“It’s a surprise to hear about the layoffs—this is the first I’ve heard of it,” said Lauretti, who is attending the U.S. Conference of Mayors in Washington, D.C. “No one calls to say they are laying off people.”

The “sudden” reversal in the states finances are hardly the result of yesterday’s stock market. When will Dan realize that HIS policies are the cause of our problems? We know the answer to that…never. He will always have a scapegoat to blame.Bush tax cuts. Weak economy.Unions.Internet retailers.Chris Christie.Rowland.Rell.Odd how he never points the finger at folks in his own party.

posted by: Disgruntled | January 19, 2012  11:15am

We might get Sunday liquor sales to help balance the budget and The Nutmeg King gets to fly off to Switzerland for the better part of a week!
Does anyone in Hartford have the onions to tell Dan that he should stick around the state and address state problems…that global travel and national travel is for family vacations harder now that his wife got that nice sinecure and has to attend “fundraisers”.
Well Dan. While you are over there,check in with UBS and ask where all the Stamford jobs went.

posted by: Disgruntled | January 19, 2012  11:33am

Dan goes to Switzerland and:

“RR Donnelley & Sons, a $10.6 billion global printing company, is closing its Windsor location in March, putting 117 people out of work.”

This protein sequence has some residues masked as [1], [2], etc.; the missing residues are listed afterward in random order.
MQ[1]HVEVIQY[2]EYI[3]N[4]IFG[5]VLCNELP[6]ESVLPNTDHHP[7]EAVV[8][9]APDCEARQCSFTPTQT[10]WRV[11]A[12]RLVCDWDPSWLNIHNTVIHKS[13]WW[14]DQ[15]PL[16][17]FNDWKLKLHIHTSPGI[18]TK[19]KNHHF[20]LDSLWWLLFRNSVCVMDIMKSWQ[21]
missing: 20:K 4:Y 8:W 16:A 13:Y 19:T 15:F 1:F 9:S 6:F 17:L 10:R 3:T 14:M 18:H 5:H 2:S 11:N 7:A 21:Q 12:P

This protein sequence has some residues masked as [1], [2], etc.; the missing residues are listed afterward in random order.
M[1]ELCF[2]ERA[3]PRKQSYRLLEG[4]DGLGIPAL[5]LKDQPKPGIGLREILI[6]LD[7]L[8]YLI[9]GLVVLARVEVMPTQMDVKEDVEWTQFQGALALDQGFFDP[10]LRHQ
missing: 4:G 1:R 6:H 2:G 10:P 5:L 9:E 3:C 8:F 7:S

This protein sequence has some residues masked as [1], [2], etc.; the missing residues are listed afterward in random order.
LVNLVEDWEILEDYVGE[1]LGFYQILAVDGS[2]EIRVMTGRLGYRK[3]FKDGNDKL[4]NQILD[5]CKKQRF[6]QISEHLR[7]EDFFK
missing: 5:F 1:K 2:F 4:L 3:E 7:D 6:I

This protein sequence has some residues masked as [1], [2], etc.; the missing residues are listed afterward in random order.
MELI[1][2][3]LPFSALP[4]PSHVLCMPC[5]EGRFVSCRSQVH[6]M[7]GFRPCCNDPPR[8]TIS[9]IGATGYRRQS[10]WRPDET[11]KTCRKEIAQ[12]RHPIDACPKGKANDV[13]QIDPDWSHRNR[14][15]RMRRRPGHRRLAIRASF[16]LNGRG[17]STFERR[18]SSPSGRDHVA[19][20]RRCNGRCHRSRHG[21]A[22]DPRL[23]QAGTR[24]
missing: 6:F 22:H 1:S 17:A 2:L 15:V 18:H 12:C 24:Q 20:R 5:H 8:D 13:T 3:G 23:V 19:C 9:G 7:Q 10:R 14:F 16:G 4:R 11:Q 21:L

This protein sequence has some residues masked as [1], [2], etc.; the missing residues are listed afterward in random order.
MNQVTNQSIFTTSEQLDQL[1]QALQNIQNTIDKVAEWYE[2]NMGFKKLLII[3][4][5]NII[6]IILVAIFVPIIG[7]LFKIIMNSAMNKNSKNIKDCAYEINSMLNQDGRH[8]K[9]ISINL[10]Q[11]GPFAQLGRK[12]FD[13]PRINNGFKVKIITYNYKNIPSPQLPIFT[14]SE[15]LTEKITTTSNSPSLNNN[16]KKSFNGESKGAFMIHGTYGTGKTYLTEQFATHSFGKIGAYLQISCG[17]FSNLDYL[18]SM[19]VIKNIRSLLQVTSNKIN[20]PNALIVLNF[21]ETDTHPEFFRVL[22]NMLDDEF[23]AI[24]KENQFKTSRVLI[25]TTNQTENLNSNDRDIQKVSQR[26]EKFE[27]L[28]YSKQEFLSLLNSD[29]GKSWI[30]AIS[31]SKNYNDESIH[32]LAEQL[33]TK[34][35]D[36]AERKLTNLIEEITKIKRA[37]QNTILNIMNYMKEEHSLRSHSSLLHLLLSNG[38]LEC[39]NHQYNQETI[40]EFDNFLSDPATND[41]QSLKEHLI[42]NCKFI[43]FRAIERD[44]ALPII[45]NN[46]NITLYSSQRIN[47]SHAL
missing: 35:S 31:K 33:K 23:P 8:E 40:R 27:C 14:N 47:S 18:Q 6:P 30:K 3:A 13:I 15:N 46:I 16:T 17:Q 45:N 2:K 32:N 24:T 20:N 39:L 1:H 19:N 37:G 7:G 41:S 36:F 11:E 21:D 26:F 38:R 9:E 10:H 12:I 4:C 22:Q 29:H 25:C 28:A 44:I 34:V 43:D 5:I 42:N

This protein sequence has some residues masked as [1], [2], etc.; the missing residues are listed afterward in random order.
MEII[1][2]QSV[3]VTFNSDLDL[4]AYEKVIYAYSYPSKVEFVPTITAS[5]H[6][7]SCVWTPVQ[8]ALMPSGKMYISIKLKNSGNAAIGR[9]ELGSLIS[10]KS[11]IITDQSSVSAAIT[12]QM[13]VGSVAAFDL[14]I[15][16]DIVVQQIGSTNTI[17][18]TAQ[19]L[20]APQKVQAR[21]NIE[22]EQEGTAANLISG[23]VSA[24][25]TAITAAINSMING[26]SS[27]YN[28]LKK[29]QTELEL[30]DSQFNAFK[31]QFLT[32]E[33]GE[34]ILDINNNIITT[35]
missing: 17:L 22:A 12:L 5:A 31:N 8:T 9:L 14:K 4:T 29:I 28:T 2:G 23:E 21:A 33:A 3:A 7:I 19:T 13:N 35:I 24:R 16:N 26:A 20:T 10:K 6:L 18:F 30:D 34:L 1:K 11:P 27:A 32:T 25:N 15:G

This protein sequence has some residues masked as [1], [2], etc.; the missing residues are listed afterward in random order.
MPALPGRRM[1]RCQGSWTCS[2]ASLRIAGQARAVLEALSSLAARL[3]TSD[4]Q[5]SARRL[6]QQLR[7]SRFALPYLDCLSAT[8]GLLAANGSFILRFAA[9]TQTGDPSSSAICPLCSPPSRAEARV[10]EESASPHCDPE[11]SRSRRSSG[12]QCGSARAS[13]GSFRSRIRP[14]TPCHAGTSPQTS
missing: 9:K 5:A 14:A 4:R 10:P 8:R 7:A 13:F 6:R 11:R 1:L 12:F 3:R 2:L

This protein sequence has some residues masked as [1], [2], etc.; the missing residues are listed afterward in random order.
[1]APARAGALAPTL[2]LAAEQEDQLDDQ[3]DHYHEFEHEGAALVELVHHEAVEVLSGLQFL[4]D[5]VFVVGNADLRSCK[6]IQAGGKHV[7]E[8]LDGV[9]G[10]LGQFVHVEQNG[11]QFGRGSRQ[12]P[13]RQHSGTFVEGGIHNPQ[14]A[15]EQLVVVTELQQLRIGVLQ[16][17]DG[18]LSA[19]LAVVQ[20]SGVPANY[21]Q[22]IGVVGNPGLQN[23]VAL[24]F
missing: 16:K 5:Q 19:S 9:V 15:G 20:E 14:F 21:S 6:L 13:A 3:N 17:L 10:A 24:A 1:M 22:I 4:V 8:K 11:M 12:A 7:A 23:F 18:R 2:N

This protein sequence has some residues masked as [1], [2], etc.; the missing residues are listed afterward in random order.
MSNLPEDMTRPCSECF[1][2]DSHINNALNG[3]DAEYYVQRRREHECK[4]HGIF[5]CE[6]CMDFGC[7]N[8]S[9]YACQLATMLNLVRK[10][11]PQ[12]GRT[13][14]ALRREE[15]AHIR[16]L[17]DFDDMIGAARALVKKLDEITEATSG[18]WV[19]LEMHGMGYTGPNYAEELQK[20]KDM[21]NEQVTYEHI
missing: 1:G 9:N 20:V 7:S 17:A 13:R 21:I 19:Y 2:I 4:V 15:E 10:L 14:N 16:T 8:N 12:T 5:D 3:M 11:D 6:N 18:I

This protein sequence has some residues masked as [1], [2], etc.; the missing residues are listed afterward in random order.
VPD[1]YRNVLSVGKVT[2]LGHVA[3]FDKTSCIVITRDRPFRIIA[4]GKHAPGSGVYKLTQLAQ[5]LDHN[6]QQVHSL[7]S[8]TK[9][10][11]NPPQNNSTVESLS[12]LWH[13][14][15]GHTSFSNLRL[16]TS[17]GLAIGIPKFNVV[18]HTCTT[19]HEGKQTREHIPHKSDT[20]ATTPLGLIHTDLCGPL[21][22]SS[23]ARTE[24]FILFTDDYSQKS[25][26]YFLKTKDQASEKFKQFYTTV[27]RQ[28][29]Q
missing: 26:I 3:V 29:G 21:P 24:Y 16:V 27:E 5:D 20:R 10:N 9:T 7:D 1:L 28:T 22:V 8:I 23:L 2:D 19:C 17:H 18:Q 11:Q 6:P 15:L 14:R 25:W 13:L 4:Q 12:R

Those workers can get behind the Perkin-Elmer and Norden workers,who are behind LOTS of others.
Have some CAKE and eat it too,Dan,as the bakeries are good over there in Davos.

posted by: Disgruntled | January 19, 2012  1:53pm

And the hikes continue…

“Regents Approve Tuition, Fee Increases At 4 Universities, 12 Community Colleges”

Across the board on the local level,fees are increasing,services are being cut and Dan just hops a jet for Switzerland to show us that you CAN have your cake and eat it too—when someone else is paying!

posted by: Noteworthy | January 19, 2012  2:44pm

Malloy Promises….Again. He also promised to get $2 billion from the unions; to shrink spending; to as a last resort, demand tax increases; implement GAAP; and balance the budget.

Promises kept: Zero. Broken? At least 5 and counting…

posted by: Disgruntled | January 20, 2012  11:07am

Your tax dollars,hard at work!  Perhaps Dan should do a similar presentation in Davos!

“The Connecticut Department of Energy and Environmental (DEEP) is offering a special presentation entitled Ice For Sale on Saturday, February 4 from 10:30 a.m. – 12 noon, at Kellogg Environmental Center, Derby.”